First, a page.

September 2, 2014
Peru's Humala backs Bolivia's coastal claim
Peruvian President Ollanta Humala said he supports Bolivia's "legitimate" demand for Chile to grant it access to the Pacific coast, a long-held claim the landlocked Andean country plans to take to international courts in 2012.
The comments will likely aggravate relations between Chile and Peru, which has sued its neighbor in the International Court of Justice at The Hague over their disputed maritime border and access to rich fisheries.
"We've discussed our position to support the legitimate claim from our brothers in Bolivia to have their outlet to the sea," Humala said at a news conference with Bolivian President Evo Morales after a meeting in the Andean city of Cusco.
The statement was Humala's first substantive comment on the issue since he took office in July.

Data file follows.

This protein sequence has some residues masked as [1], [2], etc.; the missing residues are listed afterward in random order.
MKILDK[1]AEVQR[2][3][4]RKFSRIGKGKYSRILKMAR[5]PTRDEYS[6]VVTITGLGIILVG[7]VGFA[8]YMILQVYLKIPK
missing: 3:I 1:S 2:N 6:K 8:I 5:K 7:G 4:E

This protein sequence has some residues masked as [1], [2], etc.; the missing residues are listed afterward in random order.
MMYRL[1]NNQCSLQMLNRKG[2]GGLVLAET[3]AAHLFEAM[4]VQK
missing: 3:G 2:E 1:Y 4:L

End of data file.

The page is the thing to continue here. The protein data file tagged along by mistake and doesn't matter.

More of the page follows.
Morales has said Bolivia will present its own maritime claim early next year to the court in The Hague, provoking an icy response from Chile.
Bolivia lost its access to the sea after a war with Chile in 1879, when Peru also surrendered part of its copper-rich territory to its southern neighbor.
Peru's former President Alan Garcia signed an agreement with Morales in 2010 so Bolivia, a metals exporter and South America's poorest country, could build a port on Peru's coast and access global trade routes. Peru's Congress still needs to approve the deal.
"We welcome the words of support from the Peruvian people, national authorities, and almost all South American countries," Morales said. "We must compensate these historical wrongs."